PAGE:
Churn is one of the most widely discussed metrics used in the subscription industry, but it may surprise you that churn has no universal definition. Businesses define churn based on what is most relevant to their organization and on data that is supportable for potential investors.
While there are many variations of churn, churn is always a measure of attrition or loss. It can measure lost customers, contracts, MRR, GAAP revenue, contract value or bookings.
Churn is typically expressed as a rate or a ratio (churn rate of 12 percent) but can also be expressed as a whole number (churned 10K of MRR or churned two customers). When discussed as a rate, churn is the inverse of your renewal rate. An 80 percent renewal rate is the equivalent of a 20 percent churn rate.
In the finance function, churn is used:
A single churn number is suitable for discussions with analysts, reporters, peers and other interested, non-operational audiences. However, to better inform key business decision-makers in product or service pricing, planning, packaging and marketing (among others), users employ a variety of more sophisticated churn metrics to help them understand the true performance of their organization and relative to their peers.
Users should define clear terms for each relevant churn metric and measure them consistently from period to period. Again, this requires well-defined and agreed upon definitions and metrics for churn measurement. Product management should look for potentially dramatic different churn numbers by cohorts and dimensions such as these:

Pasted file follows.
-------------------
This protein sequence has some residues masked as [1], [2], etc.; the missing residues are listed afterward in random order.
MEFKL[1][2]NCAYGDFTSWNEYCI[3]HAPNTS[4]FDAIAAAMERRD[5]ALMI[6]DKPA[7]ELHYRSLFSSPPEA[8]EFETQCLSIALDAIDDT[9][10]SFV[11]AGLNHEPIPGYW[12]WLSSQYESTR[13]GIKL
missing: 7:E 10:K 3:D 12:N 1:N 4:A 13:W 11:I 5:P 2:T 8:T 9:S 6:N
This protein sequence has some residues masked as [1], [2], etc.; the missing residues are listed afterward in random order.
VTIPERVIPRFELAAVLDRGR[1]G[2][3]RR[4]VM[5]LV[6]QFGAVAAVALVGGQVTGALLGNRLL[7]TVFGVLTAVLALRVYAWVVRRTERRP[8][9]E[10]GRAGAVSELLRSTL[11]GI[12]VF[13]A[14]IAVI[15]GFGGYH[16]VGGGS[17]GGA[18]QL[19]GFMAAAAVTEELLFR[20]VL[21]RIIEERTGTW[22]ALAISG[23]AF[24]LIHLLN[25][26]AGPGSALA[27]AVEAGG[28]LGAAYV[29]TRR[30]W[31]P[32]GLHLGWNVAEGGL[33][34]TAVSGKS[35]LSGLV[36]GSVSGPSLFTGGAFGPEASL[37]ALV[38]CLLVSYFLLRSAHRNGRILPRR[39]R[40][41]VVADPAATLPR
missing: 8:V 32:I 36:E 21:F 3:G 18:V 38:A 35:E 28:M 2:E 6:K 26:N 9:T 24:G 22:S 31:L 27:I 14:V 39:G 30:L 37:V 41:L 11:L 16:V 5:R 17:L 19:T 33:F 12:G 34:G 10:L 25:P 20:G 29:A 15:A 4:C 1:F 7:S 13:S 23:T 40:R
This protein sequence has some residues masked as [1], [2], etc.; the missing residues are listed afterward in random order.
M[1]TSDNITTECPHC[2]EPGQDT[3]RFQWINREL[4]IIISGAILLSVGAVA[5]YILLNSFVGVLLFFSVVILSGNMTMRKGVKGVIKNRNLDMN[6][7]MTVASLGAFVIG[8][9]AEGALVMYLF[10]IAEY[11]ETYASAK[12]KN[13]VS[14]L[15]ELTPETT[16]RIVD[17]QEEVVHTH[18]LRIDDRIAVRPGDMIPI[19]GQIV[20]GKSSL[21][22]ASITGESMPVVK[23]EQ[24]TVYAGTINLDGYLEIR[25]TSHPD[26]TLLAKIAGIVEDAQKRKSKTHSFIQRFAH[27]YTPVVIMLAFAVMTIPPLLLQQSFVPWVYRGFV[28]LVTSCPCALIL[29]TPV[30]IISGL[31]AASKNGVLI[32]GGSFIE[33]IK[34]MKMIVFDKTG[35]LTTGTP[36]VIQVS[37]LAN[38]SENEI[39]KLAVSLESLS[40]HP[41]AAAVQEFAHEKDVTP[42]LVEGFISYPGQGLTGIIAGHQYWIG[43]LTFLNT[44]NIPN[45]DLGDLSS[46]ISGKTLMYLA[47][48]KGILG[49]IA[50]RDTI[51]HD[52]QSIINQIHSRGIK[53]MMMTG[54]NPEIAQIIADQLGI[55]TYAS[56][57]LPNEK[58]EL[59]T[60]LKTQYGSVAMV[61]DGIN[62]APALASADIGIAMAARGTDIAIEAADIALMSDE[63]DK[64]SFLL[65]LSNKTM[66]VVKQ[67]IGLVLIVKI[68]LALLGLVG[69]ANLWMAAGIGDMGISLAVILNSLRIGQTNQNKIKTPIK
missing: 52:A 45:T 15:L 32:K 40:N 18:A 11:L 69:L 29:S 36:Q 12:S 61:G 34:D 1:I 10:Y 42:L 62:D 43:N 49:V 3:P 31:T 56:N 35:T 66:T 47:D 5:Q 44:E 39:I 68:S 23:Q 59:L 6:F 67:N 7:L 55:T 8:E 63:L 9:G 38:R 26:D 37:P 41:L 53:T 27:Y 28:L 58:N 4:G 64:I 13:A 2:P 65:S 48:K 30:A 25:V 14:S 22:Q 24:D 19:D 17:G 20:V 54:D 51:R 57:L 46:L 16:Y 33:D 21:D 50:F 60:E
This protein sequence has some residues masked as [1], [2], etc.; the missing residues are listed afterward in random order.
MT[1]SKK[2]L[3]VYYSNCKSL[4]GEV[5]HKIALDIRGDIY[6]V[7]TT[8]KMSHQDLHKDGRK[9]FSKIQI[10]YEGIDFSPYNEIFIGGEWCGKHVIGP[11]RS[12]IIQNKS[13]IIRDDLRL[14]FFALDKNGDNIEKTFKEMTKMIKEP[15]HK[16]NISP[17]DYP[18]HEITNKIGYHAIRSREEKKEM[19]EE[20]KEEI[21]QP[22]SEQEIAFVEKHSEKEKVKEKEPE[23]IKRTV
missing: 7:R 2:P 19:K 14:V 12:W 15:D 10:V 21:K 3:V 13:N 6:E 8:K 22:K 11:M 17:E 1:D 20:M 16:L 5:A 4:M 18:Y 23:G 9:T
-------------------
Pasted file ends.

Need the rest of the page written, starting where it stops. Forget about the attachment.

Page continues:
“Churn is the scourge of subscription companies. It has two large effects. Losing a customer is a punch to the stomach and takes its toll on the morale and mojo of the company. No one wants their product or service to not bring value to a customer. The second effect is on growth and profitability, which affects a company’s value. A one-percent decrease in churn will add 12% to a company’s valuation in 5 years. Most companies worship entirely at the altar of new sales; ignoring churn comes at great risk to morale, profitability and value,” said You Mon Tsang, CEO of ChurnZero.
|MRR Churn||Revenue Churn|